ASSA 2022: part two – the heterodox

In this second post on the annual ASSA economics conference, I look at the papers and presentations made by radical and heterodox economists.  These presentations are mostly under the auspices of the Union of Radical Political Economics (URPE) sessions, but the Association of Evolutionary Economics also provided an umbrella for some sessions. The mainstream wasContinue reading “ASSA 2022: part two – the heterodox”

ASSA 2022: part one – the mainstream

The annual conference of the American Economics Association (ASSA 2022) took place last weekend.  This year it was a virtual conference, but there was still a myriad of presentations and sessions in the largest academic economics conference in the world, with many of the big hitters of mainstream economics on the webinars. I usually divideContinue reading “ASSA 2022: part one – the mainstream”

Price controls: do they work?

Isabelle Weber is an assistant professor of economics at the University of Massachusetts Amherst and the author of How China Escaped Shock Therapy. She recently wrote in the UK Guardian newspaper that price controls should be considered to deal with the inflation spike hitting many economies in the wake of the COVID crisis. Weber’s pieceContinue reading “Price controls: do they work?”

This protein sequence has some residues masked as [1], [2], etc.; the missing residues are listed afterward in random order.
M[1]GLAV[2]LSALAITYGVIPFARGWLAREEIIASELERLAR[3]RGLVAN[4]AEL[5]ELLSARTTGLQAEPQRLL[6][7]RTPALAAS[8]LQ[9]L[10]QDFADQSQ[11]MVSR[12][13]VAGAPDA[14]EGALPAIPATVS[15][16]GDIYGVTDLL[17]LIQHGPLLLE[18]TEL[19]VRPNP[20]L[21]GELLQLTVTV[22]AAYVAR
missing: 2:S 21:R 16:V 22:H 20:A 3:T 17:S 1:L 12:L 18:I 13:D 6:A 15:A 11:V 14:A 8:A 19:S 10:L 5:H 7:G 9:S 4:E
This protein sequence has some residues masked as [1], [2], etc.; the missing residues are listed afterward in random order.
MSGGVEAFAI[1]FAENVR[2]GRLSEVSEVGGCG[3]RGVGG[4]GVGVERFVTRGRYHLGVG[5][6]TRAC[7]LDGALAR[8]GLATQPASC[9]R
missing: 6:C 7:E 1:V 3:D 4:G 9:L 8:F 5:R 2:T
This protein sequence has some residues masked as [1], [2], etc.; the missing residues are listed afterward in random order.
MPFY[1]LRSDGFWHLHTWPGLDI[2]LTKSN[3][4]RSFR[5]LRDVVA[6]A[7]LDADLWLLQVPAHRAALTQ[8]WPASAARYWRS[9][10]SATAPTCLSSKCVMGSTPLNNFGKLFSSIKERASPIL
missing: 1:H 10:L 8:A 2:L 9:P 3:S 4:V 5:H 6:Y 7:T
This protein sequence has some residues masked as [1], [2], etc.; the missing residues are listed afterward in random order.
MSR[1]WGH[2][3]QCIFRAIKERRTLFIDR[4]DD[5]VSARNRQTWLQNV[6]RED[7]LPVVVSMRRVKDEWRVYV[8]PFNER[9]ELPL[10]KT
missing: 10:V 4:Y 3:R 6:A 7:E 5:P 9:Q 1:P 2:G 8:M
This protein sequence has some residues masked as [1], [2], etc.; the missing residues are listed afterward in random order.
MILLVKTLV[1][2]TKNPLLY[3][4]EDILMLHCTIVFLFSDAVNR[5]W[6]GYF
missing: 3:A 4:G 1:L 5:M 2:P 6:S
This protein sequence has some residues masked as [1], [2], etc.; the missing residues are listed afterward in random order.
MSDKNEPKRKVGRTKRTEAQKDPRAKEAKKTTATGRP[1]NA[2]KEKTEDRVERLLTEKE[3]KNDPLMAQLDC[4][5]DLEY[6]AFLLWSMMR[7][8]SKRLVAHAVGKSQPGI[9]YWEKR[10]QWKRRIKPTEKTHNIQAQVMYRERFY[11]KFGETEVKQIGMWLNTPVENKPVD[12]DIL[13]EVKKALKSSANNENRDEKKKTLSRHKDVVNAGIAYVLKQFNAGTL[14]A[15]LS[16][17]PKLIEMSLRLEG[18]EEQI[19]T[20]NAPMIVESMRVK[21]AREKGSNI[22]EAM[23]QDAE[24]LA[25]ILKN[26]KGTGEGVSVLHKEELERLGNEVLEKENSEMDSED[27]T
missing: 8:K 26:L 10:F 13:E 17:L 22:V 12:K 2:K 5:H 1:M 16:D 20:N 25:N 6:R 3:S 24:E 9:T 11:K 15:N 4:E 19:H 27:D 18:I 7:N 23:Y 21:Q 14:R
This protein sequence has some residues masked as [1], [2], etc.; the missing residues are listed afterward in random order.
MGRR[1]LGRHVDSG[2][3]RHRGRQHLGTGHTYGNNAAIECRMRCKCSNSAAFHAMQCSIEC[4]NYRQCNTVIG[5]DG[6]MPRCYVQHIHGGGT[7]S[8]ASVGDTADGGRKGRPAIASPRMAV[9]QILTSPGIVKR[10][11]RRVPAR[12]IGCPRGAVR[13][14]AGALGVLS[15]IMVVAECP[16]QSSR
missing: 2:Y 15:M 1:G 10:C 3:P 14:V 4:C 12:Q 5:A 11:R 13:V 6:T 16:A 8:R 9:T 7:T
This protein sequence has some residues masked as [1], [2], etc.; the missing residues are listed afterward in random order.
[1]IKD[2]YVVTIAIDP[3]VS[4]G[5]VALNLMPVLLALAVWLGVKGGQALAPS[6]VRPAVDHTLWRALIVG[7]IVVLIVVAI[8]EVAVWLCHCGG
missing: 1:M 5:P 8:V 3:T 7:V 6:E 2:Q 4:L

Chile: copper-bottomed?

The victory of former student leader and activist Gabriel Boric in Chile’s presidential election is the culmination of a sweeping change of mood and direction among Chilean voters.  In a 56% turnout, the highest since voting was made voluntary, 35-year old Boric took 56% of the vote compared to ultra-right Antonio Kast’s 44%.   BoricContinue reading “Chile: copper-bottomed?”

The central bankers’ dilemma

“The inflation that we got was not at all the inflation that we were looking for,” US Federal Reserve Chair Jay Powell said in his press conference after the Fed’s monetary policy committee decided to accelerate the ‘tapering’ of its bond purchases to zero by March 2022 and suggested that it will start to hikeContinue reading “The central bankers’ dilemma”